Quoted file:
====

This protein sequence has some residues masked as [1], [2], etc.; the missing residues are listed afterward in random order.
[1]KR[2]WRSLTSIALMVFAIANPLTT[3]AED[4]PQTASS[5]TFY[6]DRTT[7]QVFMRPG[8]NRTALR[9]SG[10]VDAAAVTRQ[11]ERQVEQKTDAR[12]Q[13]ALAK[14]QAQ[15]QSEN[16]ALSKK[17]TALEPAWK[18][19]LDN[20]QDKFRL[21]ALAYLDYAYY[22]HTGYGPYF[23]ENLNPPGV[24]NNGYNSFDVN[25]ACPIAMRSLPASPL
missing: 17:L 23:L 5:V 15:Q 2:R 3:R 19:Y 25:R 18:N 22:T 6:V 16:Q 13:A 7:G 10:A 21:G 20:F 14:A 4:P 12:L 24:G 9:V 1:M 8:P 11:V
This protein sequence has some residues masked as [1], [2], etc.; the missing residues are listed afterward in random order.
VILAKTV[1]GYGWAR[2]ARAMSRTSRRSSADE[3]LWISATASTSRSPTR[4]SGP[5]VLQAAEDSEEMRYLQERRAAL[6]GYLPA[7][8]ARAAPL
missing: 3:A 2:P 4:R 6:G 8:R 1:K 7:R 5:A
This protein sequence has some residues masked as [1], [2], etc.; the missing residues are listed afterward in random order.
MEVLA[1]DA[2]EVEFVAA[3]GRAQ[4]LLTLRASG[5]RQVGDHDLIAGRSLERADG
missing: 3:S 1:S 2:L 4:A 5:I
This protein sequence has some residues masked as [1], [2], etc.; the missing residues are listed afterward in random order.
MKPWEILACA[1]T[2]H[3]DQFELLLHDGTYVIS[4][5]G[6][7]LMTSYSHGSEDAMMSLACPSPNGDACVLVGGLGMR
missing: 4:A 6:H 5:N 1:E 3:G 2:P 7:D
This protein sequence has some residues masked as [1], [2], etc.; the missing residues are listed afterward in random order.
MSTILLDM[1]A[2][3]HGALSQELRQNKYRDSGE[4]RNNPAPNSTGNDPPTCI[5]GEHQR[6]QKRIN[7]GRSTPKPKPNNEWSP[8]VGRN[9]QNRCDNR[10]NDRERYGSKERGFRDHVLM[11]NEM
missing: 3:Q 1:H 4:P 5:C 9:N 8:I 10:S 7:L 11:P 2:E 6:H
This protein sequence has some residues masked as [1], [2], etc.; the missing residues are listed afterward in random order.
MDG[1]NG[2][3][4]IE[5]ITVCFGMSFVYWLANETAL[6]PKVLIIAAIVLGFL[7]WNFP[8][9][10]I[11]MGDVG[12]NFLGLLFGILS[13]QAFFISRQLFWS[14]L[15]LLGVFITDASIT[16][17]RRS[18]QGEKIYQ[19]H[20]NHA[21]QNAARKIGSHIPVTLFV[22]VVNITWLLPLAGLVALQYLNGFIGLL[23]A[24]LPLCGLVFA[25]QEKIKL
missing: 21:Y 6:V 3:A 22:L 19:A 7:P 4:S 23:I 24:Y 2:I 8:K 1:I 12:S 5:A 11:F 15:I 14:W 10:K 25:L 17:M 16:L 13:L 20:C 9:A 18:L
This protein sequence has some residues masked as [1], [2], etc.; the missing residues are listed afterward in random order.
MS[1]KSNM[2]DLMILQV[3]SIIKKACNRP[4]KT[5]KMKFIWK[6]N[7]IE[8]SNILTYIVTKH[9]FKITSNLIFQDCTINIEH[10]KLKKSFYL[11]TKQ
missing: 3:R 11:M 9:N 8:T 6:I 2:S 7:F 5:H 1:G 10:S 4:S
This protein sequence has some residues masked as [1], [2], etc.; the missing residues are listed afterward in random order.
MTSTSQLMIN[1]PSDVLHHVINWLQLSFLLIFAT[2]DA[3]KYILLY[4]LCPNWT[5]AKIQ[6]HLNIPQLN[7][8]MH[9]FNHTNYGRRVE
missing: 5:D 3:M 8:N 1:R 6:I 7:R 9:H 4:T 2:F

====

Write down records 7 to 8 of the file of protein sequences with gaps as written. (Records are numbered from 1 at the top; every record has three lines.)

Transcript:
This protein sequence has some residues masked as [1], [2], etc.; the missing residues are listed afterward in random order.
MS[1]KSNM[2]DLMILQV[3]SIIKKACNRP[4]KT[5]KMKFIWK[6]N[7]IE[8]SNILTYIVTKH[9]FKITSNLIFQDCTINIEH[10]KLKKSFYL[11]TKQ
missing: 3:R 11:M 9:N 8:T 6:I 2:S 7:F 5:H 1:G 10:S 4:S
This protein sequence has some residues masked as [1], [2], etc.; the missing residues are listed afterward in random order.
MTSTSQLMIN[1]PSDVLHHVINWLQLSFLLIFAT[2]DA[3]KYILLY[4]LCPNWT[5]AKIQ[6]HLNIPQLN[7][8]MH[9]FNHTNYGRRVE
missing: 5:D 3:M 8:N 1:R 6:I 7:R 9:H 4:T 2:F